As we have been training APUS faculty who will serve as mentors and subject matter experts in the new APUS Momentum competency-based education program, we have used the analogy of putting our students in the driver’s seat of their educational journey. And right there with them in the passenger seat is the faculty mentor, acting as navigator based on the student’s personalized learning map. Waiting in the ‘pit,’ by extension, is the “crew” of subject matter experts that will provide the student with all they need in order to gain the knowledge, skills and abilities necessary to master the discipline competencies.
When I tell people that I am a professor of history in an online classroom they sometimes frown skeptically and ask, “How does that work?” Some who have never experienced distance learning perceive my work as a substandard replica of a traditional classroom. They ask, “How can you interact with your students?” Or they exclaim, “Your poor students can’t pay attention to lectures through a computer screen!”
My reaction is first to tell them that they must have never had a professor at a brick-and-mortar university drone on from behind a podium in front of a large classroom. My point? The venue does not guarantee the value of the education.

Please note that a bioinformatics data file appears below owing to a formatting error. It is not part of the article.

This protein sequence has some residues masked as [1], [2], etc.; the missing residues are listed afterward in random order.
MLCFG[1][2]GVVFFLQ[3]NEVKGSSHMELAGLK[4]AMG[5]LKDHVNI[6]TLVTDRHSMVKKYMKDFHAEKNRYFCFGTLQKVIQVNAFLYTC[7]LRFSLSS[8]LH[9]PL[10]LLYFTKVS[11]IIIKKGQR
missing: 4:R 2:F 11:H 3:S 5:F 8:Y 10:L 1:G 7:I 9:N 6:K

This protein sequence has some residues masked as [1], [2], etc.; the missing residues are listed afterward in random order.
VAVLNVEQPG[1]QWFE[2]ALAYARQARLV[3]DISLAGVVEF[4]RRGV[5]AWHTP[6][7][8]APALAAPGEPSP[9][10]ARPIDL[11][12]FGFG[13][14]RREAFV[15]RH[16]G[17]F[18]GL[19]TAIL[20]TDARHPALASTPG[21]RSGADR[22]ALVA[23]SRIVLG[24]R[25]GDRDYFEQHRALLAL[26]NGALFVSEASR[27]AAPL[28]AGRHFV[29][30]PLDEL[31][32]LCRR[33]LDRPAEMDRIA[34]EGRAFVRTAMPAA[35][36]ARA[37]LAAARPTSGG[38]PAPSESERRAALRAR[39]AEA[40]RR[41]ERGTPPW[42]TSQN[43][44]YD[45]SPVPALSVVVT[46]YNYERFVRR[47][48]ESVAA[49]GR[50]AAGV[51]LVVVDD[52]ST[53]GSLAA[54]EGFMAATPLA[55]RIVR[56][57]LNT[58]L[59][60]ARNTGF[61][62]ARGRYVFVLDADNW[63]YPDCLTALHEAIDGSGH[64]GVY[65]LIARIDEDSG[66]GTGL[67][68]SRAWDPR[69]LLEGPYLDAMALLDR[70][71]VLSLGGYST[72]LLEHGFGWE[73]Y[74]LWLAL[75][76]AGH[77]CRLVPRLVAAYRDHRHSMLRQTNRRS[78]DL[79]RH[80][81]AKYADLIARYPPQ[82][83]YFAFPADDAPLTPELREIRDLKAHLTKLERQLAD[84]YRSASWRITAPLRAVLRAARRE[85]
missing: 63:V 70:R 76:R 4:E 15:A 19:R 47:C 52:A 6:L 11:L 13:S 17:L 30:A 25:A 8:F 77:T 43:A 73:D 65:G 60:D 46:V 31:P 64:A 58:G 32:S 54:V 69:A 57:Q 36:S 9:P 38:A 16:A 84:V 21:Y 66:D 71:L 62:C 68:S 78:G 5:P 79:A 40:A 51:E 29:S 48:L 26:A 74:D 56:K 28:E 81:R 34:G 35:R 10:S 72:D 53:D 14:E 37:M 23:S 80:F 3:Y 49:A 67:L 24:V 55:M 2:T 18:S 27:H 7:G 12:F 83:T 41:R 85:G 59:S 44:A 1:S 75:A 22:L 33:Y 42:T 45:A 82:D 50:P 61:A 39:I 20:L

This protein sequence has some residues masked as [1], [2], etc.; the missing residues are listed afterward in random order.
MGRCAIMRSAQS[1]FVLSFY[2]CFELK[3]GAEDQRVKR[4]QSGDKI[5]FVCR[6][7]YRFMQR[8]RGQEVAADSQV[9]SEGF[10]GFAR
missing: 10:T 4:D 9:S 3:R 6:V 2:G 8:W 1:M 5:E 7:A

What competitive advantages do face-to-face business schools have over online providers?
Face-to-face programs may be able to develop more personalized relationships with their students. However, online programs provide students with the convenience and flexibility that face-to-face programs are unable to. Face-to-face may also provide more of a sense of community, whereas online offers a sense of independence.
In the past, innovation often has been a bit selfish because the inventor wants to lay claim to the idea, the new technology or the process change. Today, innovation in technology and process is paving the road to the future and opening the doors to education.
By: Karen Vendouern-Srba, Associate Vice President of Academic & Instructional Technology
The Academic & Instructional Technology team is a small and focused group with many diverse responsibilities and expertise. One of those focused areas is providing instructional pedagogy and learning theory to courses to enhance student learning. The team responsible for this is the eLearning team within Academic & Instructional Technology and multimedia developers.